Bio-cylinder Lab Report
The question that we, as a class, were trying to answer was: How long can the organisms survive within a sample-closed ecosystem? To answer this three separate classes had the opportunity to create their own bio-cylinders, place a specified number of organisms, seal it, and observe the cylinder for however long the organisms were able to survive. Each class made small modifications to the number of fish and snails that placed within the cylinder. To prevent any unforeseen circumstances due to the chlorine found in tap water, after the cylinders were filled, the cylinders were left alone for a few days. Under the advice of our instructor, each class also had a change in the amount of gravel and water that was placed within the cylinder. To control the amount of energy that would be entering the system, we placed all three cylinders under a light with a timer. The timer would allow the light to turn off for a set amount of time, thus mimicking a day/night cycle within the system. Each class was then given the responsibility of recording their observations during the first few minutes of class at the beginning of the week.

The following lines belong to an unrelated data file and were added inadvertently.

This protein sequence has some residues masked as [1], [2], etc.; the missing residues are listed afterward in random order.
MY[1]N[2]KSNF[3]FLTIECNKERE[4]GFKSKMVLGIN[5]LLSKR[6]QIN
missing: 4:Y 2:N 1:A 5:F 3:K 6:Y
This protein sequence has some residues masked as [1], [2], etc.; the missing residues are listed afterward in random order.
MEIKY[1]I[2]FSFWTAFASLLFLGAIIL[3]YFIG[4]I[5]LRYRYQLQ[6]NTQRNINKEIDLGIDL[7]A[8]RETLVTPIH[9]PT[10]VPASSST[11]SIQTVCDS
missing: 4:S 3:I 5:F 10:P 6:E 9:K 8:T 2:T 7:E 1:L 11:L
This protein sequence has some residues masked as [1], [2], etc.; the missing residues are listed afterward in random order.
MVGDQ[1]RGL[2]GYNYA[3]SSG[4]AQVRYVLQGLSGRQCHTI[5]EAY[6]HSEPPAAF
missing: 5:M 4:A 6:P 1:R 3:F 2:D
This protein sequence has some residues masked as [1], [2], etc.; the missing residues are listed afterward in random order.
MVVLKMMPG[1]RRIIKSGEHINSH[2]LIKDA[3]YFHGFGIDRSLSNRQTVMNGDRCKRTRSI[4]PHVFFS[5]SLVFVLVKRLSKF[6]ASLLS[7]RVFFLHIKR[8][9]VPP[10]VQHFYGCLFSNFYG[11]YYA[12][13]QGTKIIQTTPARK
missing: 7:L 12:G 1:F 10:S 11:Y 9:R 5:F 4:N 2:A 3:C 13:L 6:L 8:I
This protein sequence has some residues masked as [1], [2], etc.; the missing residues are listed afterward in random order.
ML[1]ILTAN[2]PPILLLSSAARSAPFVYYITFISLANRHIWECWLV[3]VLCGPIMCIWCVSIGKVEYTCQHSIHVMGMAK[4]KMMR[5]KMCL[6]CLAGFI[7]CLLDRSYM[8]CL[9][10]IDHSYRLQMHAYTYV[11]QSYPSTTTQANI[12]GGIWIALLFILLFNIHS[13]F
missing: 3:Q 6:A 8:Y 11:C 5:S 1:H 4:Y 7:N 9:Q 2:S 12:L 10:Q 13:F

Discussion and Anaylsis:
From what can be seen through the data it is certainly possible for organisms, in this case both the fish and snails, were able to survive in the sealed bio-cylinders. However due to the incomplete data for the first two cylinders, most of my analysis and conclusion would have to be based on the data from bio-cylinder 3 and what has been discussed during the lectures. Some of the possible reasons for the “extinction” in cylinder 1 were the accumulation of ammonia from the fish urine and a lack of oxygen due to the algae growth blocking the photosynthesis of the original elodea. This of course would reduce the amount of oxygen within the cylinder and cause the fish to die from the lack thereof. However, upon analysis of the oxygen levels within the first...